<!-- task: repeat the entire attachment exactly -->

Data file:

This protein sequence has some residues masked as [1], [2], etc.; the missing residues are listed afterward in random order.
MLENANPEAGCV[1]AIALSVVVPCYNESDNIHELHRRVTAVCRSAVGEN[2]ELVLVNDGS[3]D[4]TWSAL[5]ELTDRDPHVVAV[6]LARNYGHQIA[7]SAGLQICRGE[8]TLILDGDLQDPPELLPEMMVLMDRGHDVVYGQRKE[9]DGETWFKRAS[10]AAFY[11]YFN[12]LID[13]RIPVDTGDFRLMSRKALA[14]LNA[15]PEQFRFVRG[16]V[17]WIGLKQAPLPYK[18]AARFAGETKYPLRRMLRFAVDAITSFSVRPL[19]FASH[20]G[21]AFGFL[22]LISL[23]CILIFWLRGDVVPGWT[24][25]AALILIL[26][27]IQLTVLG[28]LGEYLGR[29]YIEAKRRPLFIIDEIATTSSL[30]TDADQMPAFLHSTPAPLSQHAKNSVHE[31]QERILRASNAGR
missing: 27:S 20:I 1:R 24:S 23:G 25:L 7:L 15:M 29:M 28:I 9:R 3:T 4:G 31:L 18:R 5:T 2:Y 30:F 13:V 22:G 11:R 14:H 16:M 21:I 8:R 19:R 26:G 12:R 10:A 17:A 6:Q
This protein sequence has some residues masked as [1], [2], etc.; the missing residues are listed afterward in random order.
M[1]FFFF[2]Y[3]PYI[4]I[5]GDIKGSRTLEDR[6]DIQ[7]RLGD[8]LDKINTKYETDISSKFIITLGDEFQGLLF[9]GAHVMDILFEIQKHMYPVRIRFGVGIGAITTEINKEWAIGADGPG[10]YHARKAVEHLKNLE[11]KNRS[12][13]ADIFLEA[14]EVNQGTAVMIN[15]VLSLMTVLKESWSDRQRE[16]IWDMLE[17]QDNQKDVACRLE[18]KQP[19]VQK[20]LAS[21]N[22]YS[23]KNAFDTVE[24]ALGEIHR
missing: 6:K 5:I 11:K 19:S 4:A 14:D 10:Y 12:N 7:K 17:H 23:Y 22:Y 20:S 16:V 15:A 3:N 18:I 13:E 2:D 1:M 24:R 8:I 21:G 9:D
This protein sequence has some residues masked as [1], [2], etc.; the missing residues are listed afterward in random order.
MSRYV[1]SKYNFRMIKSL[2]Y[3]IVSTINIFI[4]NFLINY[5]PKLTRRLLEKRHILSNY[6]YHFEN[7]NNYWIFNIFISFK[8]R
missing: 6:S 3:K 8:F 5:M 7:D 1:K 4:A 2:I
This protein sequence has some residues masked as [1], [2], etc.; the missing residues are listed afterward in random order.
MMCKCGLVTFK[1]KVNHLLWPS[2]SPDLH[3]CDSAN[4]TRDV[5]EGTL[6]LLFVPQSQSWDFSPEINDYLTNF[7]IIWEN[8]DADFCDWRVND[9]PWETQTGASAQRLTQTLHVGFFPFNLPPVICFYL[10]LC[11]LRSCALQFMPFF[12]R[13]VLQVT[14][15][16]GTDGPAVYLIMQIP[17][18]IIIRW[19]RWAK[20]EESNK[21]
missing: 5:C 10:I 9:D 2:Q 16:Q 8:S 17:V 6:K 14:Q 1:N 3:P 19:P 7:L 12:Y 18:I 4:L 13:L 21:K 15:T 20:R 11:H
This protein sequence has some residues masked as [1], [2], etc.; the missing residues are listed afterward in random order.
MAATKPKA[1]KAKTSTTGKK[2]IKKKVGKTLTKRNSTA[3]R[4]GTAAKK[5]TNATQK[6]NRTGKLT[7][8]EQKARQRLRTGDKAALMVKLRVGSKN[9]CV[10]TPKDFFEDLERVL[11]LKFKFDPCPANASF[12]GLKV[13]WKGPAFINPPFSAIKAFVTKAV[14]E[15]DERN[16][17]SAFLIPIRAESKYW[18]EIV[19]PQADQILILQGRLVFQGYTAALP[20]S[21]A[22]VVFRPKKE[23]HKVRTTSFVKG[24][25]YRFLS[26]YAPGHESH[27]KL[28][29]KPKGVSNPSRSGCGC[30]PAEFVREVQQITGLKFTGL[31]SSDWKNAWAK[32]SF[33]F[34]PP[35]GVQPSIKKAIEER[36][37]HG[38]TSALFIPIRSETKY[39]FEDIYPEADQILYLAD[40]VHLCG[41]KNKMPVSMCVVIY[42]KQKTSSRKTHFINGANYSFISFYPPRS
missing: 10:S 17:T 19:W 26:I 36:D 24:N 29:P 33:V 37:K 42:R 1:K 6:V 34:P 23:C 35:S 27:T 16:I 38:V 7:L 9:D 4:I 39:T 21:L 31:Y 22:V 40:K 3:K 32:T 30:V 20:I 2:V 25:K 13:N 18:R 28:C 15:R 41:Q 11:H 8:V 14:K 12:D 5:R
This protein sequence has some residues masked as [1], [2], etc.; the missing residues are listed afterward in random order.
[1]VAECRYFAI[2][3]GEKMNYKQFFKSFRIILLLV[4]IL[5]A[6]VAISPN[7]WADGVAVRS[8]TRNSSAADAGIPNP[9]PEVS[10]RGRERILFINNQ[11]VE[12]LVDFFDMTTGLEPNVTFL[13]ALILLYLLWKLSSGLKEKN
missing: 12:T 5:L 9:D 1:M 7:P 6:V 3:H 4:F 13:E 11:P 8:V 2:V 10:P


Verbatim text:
This protein sequence has some residues masked as [1], [2], etc.; the missing residues are listed afterward in random order.
MLENANPEAGCV[1]AIALSVVVPCYNESDNIHELHRRVTAVCRSAVGEN[2]ELVLVNDGS[3]D[4]TWSAL[5]ELTDRDPHVVAV[6]LARNYGHQIA[7]SAGLQICRGE[8]TLILDGDLQDPPELLPEMMVLMDRGHDVVYGQRKE[9]DGETWFKRAS[10]AAFY[11]YFN[12]LID[13]RIPVDTGDFRLMSRKALA[14]LNA[15]PEQFRFVRG[16]V[17]WIGLKQAPLPYK[18]AARFAGETKYPLRRMLRFAVDAITSFSVRPL[19]FASH[20]G[21]AFGFL[22]LISL[23]CILIFWLRGDVVPGWT[24][25]AALILIL[26][27]IQLTVLG[28]LGEYLGR[29]YIEAKRRPLFIIDEIATTSSL[30]TDADQMPAFLHSTPAPLSQHAKNSVHE[31]QERILRASNAGR
missing: 27:S 20:I 1:R 24:S 23:G 25:L 7:L 15:M 29:M 28:I 9:R 3:T 4:G 31:L 18:R 5:T 2:Y 30:F 13:V 22:G 11:R 14:H 16:M 21:I 8:R 19:R 26:G 12:R 10:A 17:A 6:Q
This protein sequence has some residues masked as [1], [2], etc.; the missing residues are listed afterward in random order.
M[1]FFFF[2]Y[3]PYI[4]I[5]GDIKGSRTLEDR[6]DIQ[7]RLGD[8]LDKINTKYETDISSKFIITLGDEFQGLLF[9]GAHVMDILFEIQKHMYPVRIRFGVGIGAITTEINKEWAIGADGPG[10]YHARKAVEHLKNLE[11]KNRS[12][13]ADIFLEA[14]EVNQGTAVMIN[15]VLSLMTVLKESWSDRQRE[16]IWDMLE[17]QDNQKDVACRLE[18]KQP[19]VQK[20]LAS[21]N[22]YS[23]KNAFDTVE[24]ALGEIHR
missing: 6:K 5:I 11:K 19:S 4:A 14:D 10:Y 12:N 7:K 17:H 23:Y 22:Y 20:S 16:V 15:A 3:N 18:I 13:E 2:D 1:M 24:R 8:I 21:G 9:D
This protein sequence has some residues masked as [1], [2], etc.; the missing residues are listed afterward in random order.
MSRYV[1]SKYNFRMIKSL[2]Y[3]IVSTINIFI[4]NFLINY[5]PKLTRRLLEKRHILSNY[6]YHFEN[7]NNYWIFNIFISFK[8]R
missing: 6:S 3:K 8:F 5:M 7:D 1:K 4:A 2:I
This protein sequence has some residues masked as [1], [2], etc.; the missing residues are listed afterward in random order.
MMCKCGLVTFK[1]KVNHLLWPS[2]SPDLH[3]CDSAN[4]TRDV[5]EGTL[6]LLFVPQSQSWDFSPEINDYLTNF[7]IIWEN[8]DADFCDWRVND[9]PWETQTGASAQRLTQTLHVGFFPFNLPPVICFYL[10]LC[11]LRSCALQFMPFF[12]R[13]VLQVT[14][15][16]GTDGPAVYLIMQIP[17][18]IIIRW[19]RWAK[20]EESNK[21]
missing: 5:C 10:I 9:D 2:Q 16:Q 8:S 17:V 6:K 14:Q 1:N 3:P 19:P 7:L 12:Y 18:I 4:L 13:L 21:K 15:T 20:R 11:H
This protein sequence has some residues masked as [1], [2], etc.; the missing residues are listed afterward in random order.
MAATKPKA[1]KAKTSTTGKK[2]IKKKVGKTLTKRNSTA[3]R[4]GTAAKK[5]TNATQK[6]NRTGKLT[7][8]EQKARQRLRTGDKAALMVKLRVGSKN[9]CV[10]TPKDFFEDLERVL[11]LKFKFDPCPANASF[12]GLKV[13]WKGPAFINPPFSAIKAFVTKAV[14]E[15]DERN[16][17]SAFLIPIRAESKYW[18]EIV[19]PQADQILILQGRLVFQGYTAALP[20]S[21]A[22]VVFRPKKE[23]HKVRTTSFVKG[24][25]YRFLS[26]YAPGHESH[27]KL[28][29]KPKGVSNPSRSGCGC[30]PAEFVREVQQITGLKFTGL[31]SSDWKNAWAK[32]SF[33]F[34]PP[35]GVQPSIKKAIEER[36][37]HG[38]TSALFIPIRSETKY[39]FEDIYPEADQILYLAD[40]VHLCG[41]KNKMPVSMCVVIY[42]KQKTSSRKTHFINGANYSFISFYPPRS
missing: 10:S 17:T 19:W 26:I 36:D 24:N 29:P 33:V 37:K 42:R 1:K 6:V 34:P 23:C 35:S 27:T 16:I 38:V 7:L 9:D 4:I 39:T 21:L 31:Y 22:V 40:K 3:K 32:T 30:V 20:I 2:V 25:K 13:N 18:R 28:C 15:R 41:Q 11:H 8:V 14:K 12:D 5:R
This protein sequence has some residues masked as [1], [2], etc.; the missing residues are listed afterward in random order.
[1]VAECRYFAI[2][3]GEKMNYKQFFKSFRIILLLV[4]IL[5]A[6]VAISPN[7]WADGVAVRS[8]TRNSSAADAGIPNP[9]PEVS[10]RGRERILFINNQ[11]VE[12]LVDFFDMTTGLEPNVTFL[13]ALILLYLLWKLSSGLKEKN
missing: 12:T 5:L 9:D 1:M 7:P 6:V 3:H 4:F 13:E 11:P 8:V 2:V 10:P